Large Firm Service. Small Firm Attention.

Student in wheelchair in school hallway

Supported Decision Making is now the Law in New York State

Published August 18, 2022

By Sandi Rosenbaum, Special Education / Special Needs Advocate

Supported decision making is now the law in New York State.  On July 26, 2022, the 32nd anniversary of the Americans with Disabilities Act, Governor Kathy Hochul signed a law creating statutory authority for supported decision making (SDM) agreements.  These agreements provide for a less-restrictive alternative for people with intellectual and developmental disabilities (I/DD) to guardianship under Surrogate’s Court Procedure Act Article 17A.  People subject to guardianship lack legal agency and cannot sign financial contracts or provide informed consent for medical treatment.  While this model remains appropriate for many people with I/DD, judges have increasingly referred matters to the SDM process for those for whom more autonomy is appropriate. 

In the SDM model, a trained facilitator works with the person with intellectual and developmental disabilities (I/DD), together with the people they propose to designate to support them to make life decisions, over several months to create a formal agreement.  The process includes significant training and education emphasizing that the supporter’s role is to assist the person to understand the implications of competing alternatives so they can make their own choices, rather than simply telling them how to decide.  Until now, while SDM facilitation has been a valuable process to foster the increased independence of people with I/DD, the resulting agreements lacked legal authority.  According to the new law, when people with I/DD make decisions pursuant to such formal SDM agreements, they will be recognized as having legal capacity, and third parties will be required to recognize their decisions on the same basis as others.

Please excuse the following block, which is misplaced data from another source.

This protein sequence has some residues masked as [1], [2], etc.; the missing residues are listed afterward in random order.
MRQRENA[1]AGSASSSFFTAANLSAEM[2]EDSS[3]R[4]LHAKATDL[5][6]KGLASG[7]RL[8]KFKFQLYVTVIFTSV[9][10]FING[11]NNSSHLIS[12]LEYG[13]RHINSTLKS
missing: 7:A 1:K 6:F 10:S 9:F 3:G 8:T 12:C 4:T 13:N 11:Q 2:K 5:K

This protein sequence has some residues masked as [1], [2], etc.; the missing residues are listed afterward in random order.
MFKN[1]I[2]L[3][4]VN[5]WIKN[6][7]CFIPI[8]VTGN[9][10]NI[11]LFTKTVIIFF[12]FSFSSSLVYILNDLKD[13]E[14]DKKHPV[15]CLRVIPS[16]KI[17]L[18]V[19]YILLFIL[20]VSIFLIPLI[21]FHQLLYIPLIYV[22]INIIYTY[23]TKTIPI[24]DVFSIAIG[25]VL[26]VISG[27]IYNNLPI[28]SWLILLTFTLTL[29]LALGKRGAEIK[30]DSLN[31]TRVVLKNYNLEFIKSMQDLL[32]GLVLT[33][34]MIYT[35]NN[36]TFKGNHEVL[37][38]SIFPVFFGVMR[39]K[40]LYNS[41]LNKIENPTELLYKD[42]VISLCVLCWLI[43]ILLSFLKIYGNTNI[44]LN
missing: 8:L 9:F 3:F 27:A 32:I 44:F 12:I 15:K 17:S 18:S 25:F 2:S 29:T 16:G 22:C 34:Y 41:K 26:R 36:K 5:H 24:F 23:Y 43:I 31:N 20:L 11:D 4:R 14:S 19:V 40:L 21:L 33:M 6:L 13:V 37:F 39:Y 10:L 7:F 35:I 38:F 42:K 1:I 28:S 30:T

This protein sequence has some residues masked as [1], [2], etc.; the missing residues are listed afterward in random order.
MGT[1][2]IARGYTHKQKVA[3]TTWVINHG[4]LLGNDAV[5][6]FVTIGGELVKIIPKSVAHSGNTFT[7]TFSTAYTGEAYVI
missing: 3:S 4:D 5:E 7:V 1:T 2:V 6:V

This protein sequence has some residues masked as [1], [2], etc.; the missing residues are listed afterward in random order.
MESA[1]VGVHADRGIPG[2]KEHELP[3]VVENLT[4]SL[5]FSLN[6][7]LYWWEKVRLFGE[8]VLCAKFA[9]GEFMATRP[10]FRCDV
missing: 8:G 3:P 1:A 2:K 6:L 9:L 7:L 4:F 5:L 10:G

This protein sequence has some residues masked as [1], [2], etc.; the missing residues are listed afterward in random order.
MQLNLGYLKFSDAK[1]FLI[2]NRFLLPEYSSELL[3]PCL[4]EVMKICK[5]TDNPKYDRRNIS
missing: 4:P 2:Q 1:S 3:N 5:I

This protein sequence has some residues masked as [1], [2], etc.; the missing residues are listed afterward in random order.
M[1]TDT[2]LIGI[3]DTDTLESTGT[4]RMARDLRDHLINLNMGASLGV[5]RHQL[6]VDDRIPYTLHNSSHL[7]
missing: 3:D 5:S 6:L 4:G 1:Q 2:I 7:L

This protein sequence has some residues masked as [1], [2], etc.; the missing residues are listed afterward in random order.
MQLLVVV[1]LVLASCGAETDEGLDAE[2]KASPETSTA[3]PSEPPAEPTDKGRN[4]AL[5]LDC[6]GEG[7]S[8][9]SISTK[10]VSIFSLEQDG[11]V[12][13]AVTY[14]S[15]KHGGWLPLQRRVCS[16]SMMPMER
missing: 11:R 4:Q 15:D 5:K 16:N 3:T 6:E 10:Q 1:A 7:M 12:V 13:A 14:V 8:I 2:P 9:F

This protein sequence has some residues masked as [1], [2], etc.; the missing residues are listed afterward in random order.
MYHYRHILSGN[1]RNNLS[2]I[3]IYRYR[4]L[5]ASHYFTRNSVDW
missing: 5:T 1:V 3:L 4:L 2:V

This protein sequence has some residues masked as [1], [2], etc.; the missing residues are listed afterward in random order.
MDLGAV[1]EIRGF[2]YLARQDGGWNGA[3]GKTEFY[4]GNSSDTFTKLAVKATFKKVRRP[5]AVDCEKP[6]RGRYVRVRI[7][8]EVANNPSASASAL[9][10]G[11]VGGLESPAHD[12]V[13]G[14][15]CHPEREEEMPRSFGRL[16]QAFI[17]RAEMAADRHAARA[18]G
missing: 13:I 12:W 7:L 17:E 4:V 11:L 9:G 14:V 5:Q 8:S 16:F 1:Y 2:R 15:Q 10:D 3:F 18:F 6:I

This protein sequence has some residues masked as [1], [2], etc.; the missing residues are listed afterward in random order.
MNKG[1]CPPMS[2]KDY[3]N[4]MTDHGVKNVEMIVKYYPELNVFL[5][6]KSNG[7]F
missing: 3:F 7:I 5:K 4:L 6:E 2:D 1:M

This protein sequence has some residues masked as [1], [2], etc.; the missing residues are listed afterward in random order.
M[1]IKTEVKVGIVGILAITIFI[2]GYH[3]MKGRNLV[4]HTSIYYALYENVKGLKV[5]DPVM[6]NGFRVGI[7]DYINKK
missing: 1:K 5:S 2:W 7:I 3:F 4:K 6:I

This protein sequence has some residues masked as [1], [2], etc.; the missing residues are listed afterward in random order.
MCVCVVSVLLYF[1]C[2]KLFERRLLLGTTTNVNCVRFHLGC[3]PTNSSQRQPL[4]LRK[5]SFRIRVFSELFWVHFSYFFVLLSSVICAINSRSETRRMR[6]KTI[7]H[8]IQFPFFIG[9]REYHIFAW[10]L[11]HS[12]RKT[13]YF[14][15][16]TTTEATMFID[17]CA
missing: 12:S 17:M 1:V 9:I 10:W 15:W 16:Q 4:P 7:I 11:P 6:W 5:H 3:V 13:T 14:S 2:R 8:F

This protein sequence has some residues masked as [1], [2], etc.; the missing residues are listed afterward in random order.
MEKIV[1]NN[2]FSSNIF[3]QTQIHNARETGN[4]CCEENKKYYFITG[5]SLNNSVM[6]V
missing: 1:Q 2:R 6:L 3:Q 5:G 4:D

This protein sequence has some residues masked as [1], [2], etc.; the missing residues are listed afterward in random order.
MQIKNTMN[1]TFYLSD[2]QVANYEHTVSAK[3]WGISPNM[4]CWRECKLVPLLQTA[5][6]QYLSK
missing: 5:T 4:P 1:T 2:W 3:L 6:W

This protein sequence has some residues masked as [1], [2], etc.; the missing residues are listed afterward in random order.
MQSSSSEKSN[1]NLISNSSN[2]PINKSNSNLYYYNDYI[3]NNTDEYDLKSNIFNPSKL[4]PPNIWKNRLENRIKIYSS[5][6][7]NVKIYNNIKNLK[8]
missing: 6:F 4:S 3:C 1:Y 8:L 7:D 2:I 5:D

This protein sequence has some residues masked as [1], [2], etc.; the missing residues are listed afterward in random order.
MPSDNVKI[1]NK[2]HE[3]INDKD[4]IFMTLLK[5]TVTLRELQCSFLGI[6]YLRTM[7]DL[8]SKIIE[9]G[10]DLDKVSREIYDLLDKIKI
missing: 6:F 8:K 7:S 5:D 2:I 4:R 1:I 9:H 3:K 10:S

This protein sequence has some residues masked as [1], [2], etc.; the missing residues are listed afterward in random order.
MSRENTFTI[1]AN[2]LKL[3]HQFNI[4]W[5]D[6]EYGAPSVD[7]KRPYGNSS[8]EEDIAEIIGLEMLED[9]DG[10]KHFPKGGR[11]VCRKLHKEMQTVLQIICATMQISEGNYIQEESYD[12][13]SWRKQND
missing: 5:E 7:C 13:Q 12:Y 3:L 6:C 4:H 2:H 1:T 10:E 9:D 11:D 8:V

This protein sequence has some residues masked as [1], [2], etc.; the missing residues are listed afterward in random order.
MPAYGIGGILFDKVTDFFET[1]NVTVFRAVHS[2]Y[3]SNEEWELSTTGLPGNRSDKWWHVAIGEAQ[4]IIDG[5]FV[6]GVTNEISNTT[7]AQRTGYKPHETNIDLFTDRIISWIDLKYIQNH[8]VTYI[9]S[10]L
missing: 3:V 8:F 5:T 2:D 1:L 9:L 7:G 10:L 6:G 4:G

The new law states that the facilitation and/or education will be governed by regulations yet to be drafted by the Office for People with Developmental Disabilities.  The law refers to the recently completed five-year pilot project, Supported Decision Making New York, and its regulations are expected to be informed by the pilot project, but the regulations remain to be developed. 

More detail about the law can be found here and more general information about supported decision making can be found here

Explore In-Depth

New York City, Central Park, from above

Corporate & Securities

Man Fishing with his Grandson

Elder Law & Estate Planning

Mother with Special Needs Child Playing in Child's Room

Special Needs Planning

Father reading to his daughters

Special Education Advocacy